What are port numbers
We had already learned about IPv4 addresses and MAC addresses in previous lessons. We also learned that IPv4 addresses (layer3 addresses or logical addresses) belongs to layer 3 (Network layer) of TCP/IP protocol suite and MAC addresses (hardware address or physical address) belongs to layer 2 (Datalink layer) of TCP/IP protocol suite.
In other words, IPv4 addresses are used as the addressing system at layer 3 (Network layer) and MAC addresses are used as the addressing system at layer 2 (Datalink layer) of TCP/IP protocol suite. Similarly, ports are the addressing system used at layer 4 (Transport layer) of TCP/IP protocol suite. So, what is the use of these port numbers? Keep reading.
A computer is able to run multiple network applications (or processes) at the same time and an IPv4 address alone cannot distinguish between different network applications running on the computer. So, TCP/UDP port numbers provide an address for the network application/processes running in your computer.
When you are using a browser, you can use multiple tabs to connect to different websites. The data displayed in different tabs are coming from different web servers. IPv4 address can uniquely identify the network interface of the computer and TCP/UDP ports uniquely identify the network applications/processes running on a computer.
Please refer the TCP and UDP header formats below. Port numbers are 2 bytes (16 bits) in length. So the maximum possible value for port numbers in decimals is 65535 (-1).
To understand the concept of port numbers clearly, refer two images below. Below images shows five layers of TCP/IP protocol stack running on a computer at the left side and some servers running on internet cloud at right side. There are three applications running at layer 5 (Application Layer). One is a browser program running plain HTTP, second one is another browser running HTTPS and third one is an email client program for sending email via an email server using SMTP.
Let us consider the IPv4 address is the only addressing system available in TCP/IP protocol stack. If IPv4 address is the only addressing system available, how can different applications receive exact network data they are expecting from their network partner at the other end? So, we need an addressing system for applications/processes also. Port numbers provide us an addressing system for network applications/processes. Applications/processes those need a network connection bind with a TCP/UDP port number, depending on which protocol they are using at layer 4 (TCP or UDP). That port number becomes another address for network applications/processes at layer 4.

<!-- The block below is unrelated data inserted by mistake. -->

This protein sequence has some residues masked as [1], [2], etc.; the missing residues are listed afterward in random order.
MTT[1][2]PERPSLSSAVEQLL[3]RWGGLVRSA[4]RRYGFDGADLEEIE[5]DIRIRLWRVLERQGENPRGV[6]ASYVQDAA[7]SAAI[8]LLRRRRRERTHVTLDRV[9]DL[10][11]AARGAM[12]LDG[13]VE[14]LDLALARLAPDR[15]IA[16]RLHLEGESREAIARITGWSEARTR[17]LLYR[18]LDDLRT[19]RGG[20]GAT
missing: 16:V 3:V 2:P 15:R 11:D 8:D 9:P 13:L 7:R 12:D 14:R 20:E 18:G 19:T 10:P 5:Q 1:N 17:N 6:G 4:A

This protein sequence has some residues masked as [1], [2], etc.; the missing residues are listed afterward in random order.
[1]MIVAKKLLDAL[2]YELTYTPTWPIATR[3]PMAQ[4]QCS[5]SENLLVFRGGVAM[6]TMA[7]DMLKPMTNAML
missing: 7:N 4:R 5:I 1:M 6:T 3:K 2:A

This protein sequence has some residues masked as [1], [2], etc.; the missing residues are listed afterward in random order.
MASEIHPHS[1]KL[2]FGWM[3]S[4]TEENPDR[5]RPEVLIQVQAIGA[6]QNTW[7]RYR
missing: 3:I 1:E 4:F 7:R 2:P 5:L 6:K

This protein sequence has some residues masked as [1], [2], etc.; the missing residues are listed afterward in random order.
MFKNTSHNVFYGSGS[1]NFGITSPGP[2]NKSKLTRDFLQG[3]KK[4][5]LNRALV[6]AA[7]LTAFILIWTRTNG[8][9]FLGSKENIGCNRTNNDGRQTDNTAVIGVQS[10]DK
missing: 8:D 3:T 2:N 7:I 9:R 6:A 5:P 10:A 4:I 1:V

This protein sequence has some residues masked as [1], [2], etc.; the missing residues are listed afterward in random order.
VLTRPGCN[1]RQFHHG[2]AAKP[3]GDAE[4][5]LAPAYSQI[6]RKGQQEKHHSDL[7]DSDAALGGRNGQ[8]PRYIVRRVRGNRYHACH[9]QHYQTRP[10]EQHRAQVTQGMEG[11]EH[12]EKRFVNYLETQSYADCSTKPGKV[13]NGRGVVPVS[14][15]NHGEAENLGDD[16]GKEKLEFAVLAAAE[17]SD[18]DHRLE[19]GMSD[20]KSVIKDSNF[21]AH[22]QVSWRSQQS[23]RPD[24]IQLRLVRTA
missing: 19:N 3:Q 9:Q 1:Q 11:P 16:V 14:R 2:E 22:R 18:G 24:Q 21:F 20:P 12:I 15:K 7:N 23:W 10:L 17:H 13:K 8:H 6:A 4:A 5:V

In this example, the Email client has TCP 55000 as its port number, HTTPS client has TCP 55001 has its port number and HTTP client has TCP 55002 as its port number at the client side. Port numbers at client side are uniquely and dynamically assigned based on availability. At the server side, all are well-known ports. HTTP server process is listening at its well-known port number 80, HTTPS server process is listening at its well-known port number 443 and SMTP server process is listening at its well-known port number 25.
What are socket numbers
Okay, now we know what are IPv4 addresses and port numbers. The combination of an IPv4 address and a port number is known as the socket number. A pair of sockets, one socket at the client side and other socket at the server side, define the TCP/UDP connection end points. A socket number can uniquely identify a network resource in the whole internet.
For example; let us consider 184.108.40.206 as the IPv4 address of the client and 220.127.116.11 as IPv4 address of the HTTPS server for the image shown above. Socket number for HTTPS connection at client side is 18.104.22.168:55001 and server side is 22.214.171.124:443.
What are well-known ports and why we need well-known ports
Well-kown ports are the port numbers those are assigned to standard protocols/applications. The reason why we need well-known ports is, if we know the IPv4 address of the server, then we can expect at which port the server process is listening. If the server process picked a random port number instead of its well-known port number (for example if HTTP server process had selected TCP port number 57998 instead of its well-known port 80) clients may not be able to guess it.
What are dynamically assigned port numbers
Dynamically assigned port numbers are allocated to applications/processes dynamically when required. Dynamically assigned ports are allocated to applications/processes uniquely from the top range of port numbers.